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Chlöe Swarbrick and the challenges of supporting Palestine without endorsing extremism

In brief
  • Green MP Chlöe Swarbrick, known for accusing others of divisiveness, now faces anti-Semitism allegations for a pro-Palestinian Auckland rally chant.
  • “From the river to the sea” is linked to Palestinian nationalism and Hamas. 
  • The accusations against Swarbrick for her  grandstanding in this case is, hopefully, a lesson that foreign conflicts are contentious.  

Chlöe Swarbrick faces anti-Semitism allegations

In Auckland, at a pro-Palestine rally, Green MP Chlöe Swarbrick uttered the phrase “from the river to the sea, Palestine will be free,” which ignited a storm of responses from all sides. 

Swarbrick, known for accusing others of race baiting and divisiveness (often without basis), now, ironically, faces accusations of anti-Semitism and being anti-Israel . While her subsequent apology was met with scepticism by some, it’s unlikely her chant was a hidden message meant to harm Jewish people. Much like promoting ‘one person, one vote’ in New Zealand, as a counter to co-governance, is not dog whistling racism.

Two wrongs don’t make a right

Swarbrick’s apparent grandstanding in a cause quite outside New Zealand’s ability to have any effect, and the ad hominem attacks against her, as a result,, are largely a tempest in a teapot. But it should be a reminder that  politicians, both Swarbrick and her critics, are best advised to  avoid any sensitive foreign issues, unless they are very attuned to the trigger points. Otherwise, they may prompt rash accusations that impede constructive dialogue.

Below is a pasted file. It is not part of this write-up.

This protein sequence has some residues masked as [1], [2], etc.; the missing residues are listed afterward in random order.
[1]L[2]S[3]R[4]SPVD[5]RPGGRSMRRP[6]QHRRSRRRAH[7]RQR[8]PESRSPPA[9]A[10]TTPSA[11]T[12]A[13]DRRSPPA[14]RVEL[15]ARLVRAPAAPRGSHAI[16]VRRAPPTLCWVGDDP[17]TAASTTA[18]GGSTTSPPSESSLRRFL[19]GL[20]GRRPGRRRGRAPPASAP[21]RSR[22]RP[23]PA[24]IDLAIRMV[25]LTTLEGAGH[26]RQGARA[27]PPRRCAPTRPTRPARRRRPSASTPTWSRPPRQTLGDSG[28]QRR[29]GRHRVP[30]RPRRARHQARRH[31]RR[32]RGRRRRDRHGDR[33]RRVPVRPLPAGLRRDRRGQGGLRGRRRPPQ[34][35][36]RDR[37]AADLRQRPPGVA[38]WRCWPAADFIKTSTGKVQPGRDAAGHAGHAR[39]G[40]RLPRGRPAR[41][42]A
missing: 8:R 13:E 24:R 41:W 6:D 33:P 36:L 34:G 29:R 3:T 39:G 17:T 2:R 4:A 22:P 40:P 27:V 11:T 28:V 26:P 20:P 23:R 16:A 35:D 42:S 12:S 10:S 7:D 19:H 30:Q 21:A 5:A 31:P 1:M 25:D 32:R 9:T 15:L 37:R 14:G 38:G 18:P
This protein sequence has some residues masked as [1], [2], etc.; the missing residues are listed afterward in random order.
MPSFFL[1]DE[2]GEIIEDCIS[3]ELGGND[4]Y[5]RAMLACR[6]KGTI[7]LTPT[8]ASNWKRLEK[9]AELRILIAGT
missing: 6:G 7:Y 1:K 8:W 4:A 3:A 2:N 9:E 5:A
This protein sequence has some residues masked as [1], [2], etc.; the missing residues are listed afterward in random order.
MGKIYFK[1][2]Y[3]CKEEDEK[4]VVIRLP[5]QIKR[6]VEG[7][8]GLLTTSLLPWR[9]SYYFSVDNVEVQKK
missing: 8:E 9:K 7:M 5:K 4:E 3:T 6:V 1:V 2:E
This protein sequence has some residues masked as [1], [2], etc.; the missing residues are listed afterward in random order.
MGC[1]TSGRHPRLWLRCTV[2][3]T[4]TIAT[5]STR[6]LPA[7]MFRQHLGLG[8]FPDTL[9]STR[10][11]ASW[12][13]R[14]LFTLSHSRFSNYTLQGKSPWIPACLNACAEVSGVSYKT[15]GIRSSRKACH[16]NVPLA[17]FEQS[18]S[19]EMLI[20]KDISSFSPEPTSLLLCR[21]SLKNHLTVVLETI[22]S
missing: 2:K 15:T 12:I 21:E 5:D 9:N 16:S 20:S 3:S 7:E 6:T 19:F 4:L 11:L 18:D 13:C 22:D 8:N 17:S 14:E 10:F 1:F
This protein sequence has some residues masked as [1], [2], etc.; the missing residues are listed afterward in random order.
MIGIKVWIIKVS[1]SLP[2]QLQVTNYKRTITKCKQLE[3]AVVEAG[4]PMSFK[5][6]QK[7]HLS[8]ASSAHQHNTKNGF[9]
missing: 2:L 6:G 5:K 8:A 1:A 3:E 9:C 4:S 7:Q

Chlöe Swarbrick and the challenges of supporting Palestine without endorsing extremism - Centrist
“Chlöe traverses the ‘Diplomatic Tightrope’ between diverse perspectives on human rights and security.”

Background of the slogan

The phrase ‘from the river to the sea’ traditionally refers to a Palestinian state stretching from the Jordan River to the Mediterranean Sea, covering the area of present-day Israel. 

The slogan’s global usage has become a flashpoint. It is tied to Palestinian nationalism but also has controversial links to Hamas, whose military wing is designated as a terrorist group by New Zealand. The slogan was also included in the original platform of Israeli Prime Minister Benjamin Netanyahu’s Likud Party

Analysing the left’s perspective

Left-wing supporters of Palestine usually focus on human rights and international law. They say criticisms of Swarbrick may distract from humanitarian concerns. Swarbrick says she opposes anti-Semitism, Islamophobia, and violence. She says her stance is about backing Palestinian rights. 

Supporters like Gordon Campbell point to New Zealand’s Supreme Court backing free speech. He refers to Valerie Morse’s case, where her right to protest, including burning the flag on Anzac Day, was upheld. Campbell says that free speech is vital, especially in emotionally charged situations, and should not be limited for fear of offence. 

Right-wing concerns

The right-wing typically prioritises national security and Israel’s right to exist. They are concerned that phrases like ‘from the river to the sea’ might be interpreted as extreme and could lead to violence. 

Jewish groups in NZ and abroad say they feel their communities have been increasingly targeted since the Hamas attack on 7 October 2023. ACT leader David Seymour, who asked for Swarbrick’s apology, reflects the worry that this language, regardless of intent, is offensive and distressing, especially to NZ’s Jewish community.

Nuance in public discourse

Supporting Palestinian rights doesn’t automatically mean agreeing with groups like Hamas. The debated phrase has been used by different groups, suggesting various meanings from Palestinian liberation to Israeli sovereignty claims.
The Human Rights Commissioner, Paul Hunt, who says social cohesion is being tested, perhaps gets it right in calling for respectful discourse on all sides and exercising free speech responsibly.

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